What is the difference between a sinus infection and a cold?
A cold is caused by a virus. Symptoms typically include sneezing, a stuffy or runny nose, sore throat, cough, and post-nasal drip (mucus going down the back of your throat). A cold usually lasts five to 10 days.
A sinus infection is swelling in your sinuses — air-filled spaces behind your forehead, nasal bones, cheeks and eyes — that prevents mucus from draining. A primary symptom is painful pressure in your cheeks and forehead. Sinus infection can also cause the same stuffy nose, cough, and post-nasal drip as a cold, as well as thick, yellow-green nasal discharge; headache; ear fullness; and even toothache.
A sinus infection can result from you having a cold; if your cold symptoms have lasted more than 10 to 14 days, you could have developed a sinus infection. Severe or persistent allergy symptoms can also lead to a sinus infection.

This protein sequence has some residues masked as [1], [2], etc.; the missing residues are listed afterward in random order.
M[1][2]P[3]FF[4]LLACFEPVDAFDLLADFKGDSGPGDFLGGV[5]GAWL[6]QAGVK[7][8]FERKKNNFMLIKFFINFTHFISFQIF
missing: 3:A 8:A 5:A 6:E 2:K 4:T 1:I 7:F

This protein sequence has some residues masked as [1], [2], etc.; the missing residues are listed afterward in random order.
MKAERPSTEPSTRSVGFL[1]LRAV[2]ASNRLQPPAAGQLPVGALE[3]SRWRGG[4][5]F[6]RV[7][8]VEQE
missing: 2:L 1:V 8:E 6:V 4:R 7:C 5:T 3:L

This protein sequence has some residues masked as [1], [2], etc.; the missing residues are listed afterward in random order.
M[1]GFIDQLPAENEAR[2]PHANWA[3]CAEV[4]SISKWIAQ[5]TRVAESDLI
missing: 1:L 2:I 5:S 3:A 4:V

Other questions related to Sinus Infection
- How can one get rid of a sinus infection?
- Is a sinus infection contagious?
- How long does a sinus infection last?
- Is there a best antibiotic for a sinus infection?
- Are there any home remedies for sinus infections?
- Given the rise in antibiotic resistance, when do you recommend a patient uses antibiotics for sinus infections?
- How does an online doctor tell if it is a sinus infection or a cold?
- If I only take one day off, which one would you suggest?